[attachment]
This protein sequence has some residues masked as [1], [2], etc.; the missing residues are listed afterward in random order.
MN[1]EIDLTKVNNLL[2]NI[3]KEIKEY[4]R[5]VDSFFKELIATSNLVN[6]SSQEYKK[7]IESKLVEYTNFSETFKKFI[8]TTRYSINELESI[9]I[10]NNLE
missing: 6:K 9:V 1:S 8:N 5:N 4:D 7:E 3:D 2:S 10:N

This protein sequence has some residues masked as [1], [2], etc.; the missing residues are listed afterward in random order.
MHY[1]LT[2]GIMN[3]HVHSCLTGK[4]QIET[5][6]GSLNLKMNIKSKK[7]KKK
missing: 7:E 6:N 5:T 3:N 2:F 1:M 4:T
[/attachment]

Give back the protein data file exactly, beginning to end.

This protein sequence has some residues masked as [1], [2], etc.; the missing residues are listed afterward in random order.
MN[1]EIDLTKVNNLL[2]NI[3]KEIKEY[4]R[5]VDSFFKELIATSNLVN[6]SSQEYKK[7]IESKLVEYTNFSETFKKFI[8]TTRYSINELESI[9]I[10]NNLE
missing: 6:K 9:V 1:S 8:N 5:N 4:D 7:E 3:D 2:S 10:N

This protein sequence has some residues masked as [1], [2], etc.; the missing residues are listed afterward in random order.
MHY[1]LT[2]GIMN[3]HVHSCLTGK[4]QIET[5][6]GSLNLKMNIKSKK[7]KKK
missing: 7:E 6:N 5:T 3:N 2:F 1:M 4:T